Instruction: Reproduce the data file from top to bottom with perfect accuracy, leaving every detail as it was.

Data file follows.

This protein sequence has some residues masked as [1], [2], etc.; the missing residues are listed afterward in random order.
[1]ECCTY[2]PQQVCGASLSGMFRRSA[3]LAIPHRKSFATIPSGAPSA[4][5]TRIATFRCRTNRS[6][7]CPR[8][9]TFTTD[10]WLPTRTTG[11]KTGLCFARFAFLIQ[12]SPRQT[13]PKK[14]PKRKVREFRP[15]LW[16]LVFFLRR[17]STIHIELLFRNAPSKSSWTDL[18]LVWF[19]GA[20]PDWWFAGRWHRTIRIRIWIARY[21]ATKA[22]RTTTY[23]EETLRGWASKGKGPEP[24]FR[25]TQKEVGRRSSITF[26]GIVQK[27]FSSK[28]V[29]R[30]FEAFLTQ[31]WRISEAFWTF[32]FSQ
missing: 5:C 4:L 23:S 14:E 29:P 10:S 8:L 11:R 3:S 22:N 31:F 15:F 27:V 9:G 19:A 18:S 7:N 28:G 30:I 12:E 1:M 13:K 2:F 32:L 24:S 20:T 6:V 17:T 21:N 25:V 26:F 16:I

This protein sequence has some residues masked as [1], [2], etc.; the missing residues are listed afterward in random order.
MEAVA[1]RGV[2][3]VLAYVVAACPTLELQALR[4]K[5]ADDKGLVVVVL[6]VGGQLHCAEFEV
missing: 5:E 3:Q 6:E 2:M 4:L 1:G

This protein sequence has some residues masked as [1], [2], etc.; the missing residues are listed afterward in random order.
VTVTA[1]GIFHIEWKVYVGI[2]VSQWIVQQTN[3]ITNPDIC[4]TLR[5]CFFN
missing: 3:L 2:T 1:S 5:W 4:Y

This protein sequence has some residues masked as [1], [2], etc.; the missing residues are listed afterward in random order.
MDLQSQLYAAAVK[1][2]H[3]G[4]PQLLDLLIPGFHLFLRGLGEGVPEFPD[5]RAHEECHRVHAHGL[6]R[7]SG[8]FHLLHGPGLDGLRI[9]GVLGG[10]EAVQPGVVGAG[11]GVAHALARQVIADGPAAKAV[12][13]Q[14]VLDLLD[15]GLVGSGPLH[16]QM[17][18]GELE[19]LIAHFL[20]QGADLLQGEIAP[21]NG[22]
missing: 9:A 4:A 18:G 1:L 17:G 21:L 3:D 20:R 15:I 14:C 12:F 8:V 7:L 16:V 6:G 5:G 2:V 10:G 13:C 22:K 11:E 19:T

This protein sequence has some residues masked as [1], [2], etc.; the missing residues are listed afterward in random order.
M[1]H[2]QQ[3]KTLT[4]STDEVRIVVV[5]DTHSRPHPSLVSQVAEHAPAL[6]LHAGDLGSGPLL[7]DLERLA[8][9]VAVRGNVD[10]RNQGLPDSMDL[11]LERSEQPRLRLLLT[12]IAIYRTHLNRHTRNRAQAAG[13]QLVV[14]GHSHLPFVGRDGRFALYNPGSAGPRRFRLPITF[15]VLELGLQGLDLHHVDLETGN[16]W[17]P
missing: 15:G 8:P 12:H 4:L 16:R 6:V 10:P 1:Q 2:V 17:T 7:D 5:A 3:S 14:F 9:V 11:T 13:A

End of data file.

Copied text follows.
This protein sequence has some residues masked as [1], [2], etc.; the missing residues are listed afterward in random order.
[1]ECCTY[2]PQQVCGASLSGMFRRSA[3]LAIPHRKSFATIPSGAPSA[4][5]TRIATFRCRTNRS[6][7]CPR[8][9]TFTTD[10]WLPTRTTG[11]KTGLCFARFAFLIQ[12]SPRQT[13]PKK[14]PKRKVREFRP[15]LW[16]LVFFLRR[17]STIHIELLFRNAPSKSSWTDL[18]LVWF[19]GA[20]PDWWFAGRWHRTIRIRIWIARY[21]ATKA[22]RTTTY[23]EETLRGWASKGKGPEP[24]FR[25]TQKEVGRRSSITF[26]GIVQK[27]FSSK[28]V[29]R[30]FEAFLTQ[31]WRISEAFWTF[32]FSQ
missing: 5:C 4:L 23:S 14:E 29:P 10:S 8:L 11:R 3:S 22:N 31:F 15:F 27:V 9:G 19:A 18:S 7:N 28:G 30:I 12:E 1:M 13:K 2:F 32:L 24:S 20:T 6:V 17:T 21:N 25:V 26:F 16:I

This protein sequence has some residues masked as [1], [2], etc.; the missing residues are listed afterward in random order.
MEAVA[1]RGV[2][3]VLAYVVAACPTLELQALR[4]K[5]ADDKGLVVVVL[6]VGGQLHCAEFEV
missing: 5:E 3:Q 6:E 2:M 4:L 1:G

This protein sequence has some residues masked as [1], [2], etc.; the missing residues are listed afterward in random order.
VTVTA[1]GIFHIEWKVYVGI[2]VSQWIVQQTN[3]ITNPDIC[4]TLR[5]CFFN
missing: 3:L 2:T 1:S 5:W 4:Y

This protein sequence has some residues masked as [1], [2], etc.; the missing residues are listed afterward in random order.
MDLQSQLYAAAVK[1][2]H[3]G[4]PQLLDLLIPGFHLFLRGLGEGVPEFPD[5]RAHEECHRVHAHGL[6]R[7]SG[8]FHLLHGPGLDGLRI[9]GVLGG[10]EAVQPGVVGAG[11]GVAHALARQVIADGPAAKAV[12][13]Q[14]VLDLLD[15]GLVGSGPLH[16]QM[17][18]GELE[19]LIAHFL[20]QGADLLQGEIAP[21]NG[22]
missing: 9:A 4:A 18:G 1:L 17:G 21:L 3:D 20:R 15:I 14:C 12:F 8:V 7:L 16:V 6:G 5:G 2:V 10:G 13:C 22:K 11:E 19:T

This protein sequence has some residues masked as [1], [2], etc.; the missing residues are listed afterward in random order.
M[1]H[2]QQ[3]KTLT[4]STDEVRIVVV[5]DTHSRPHPSLVSQVAEHAPAL[6]LHAGDLGSGPLL[7]DLERLA[8][9]VAVRGNVD[10]RNQGLPDSMDL[11]LERSEQPRLRLLLT[12]IAIYRTHLNRHTRNRAQAAG[13]QLVV[14]GHSHLPFVGRDGRFALYNPGSAGPRRFRLPITF[15]VLELGLQGLDLHHVDLETGN[16]W[17]P
missing: 15:G 8:P 12:H 4:L 16:R 6:V 10:P 1:Q 2:V 17:T 7:D 5:A 3:S 14:F 9:V 11:T 13:A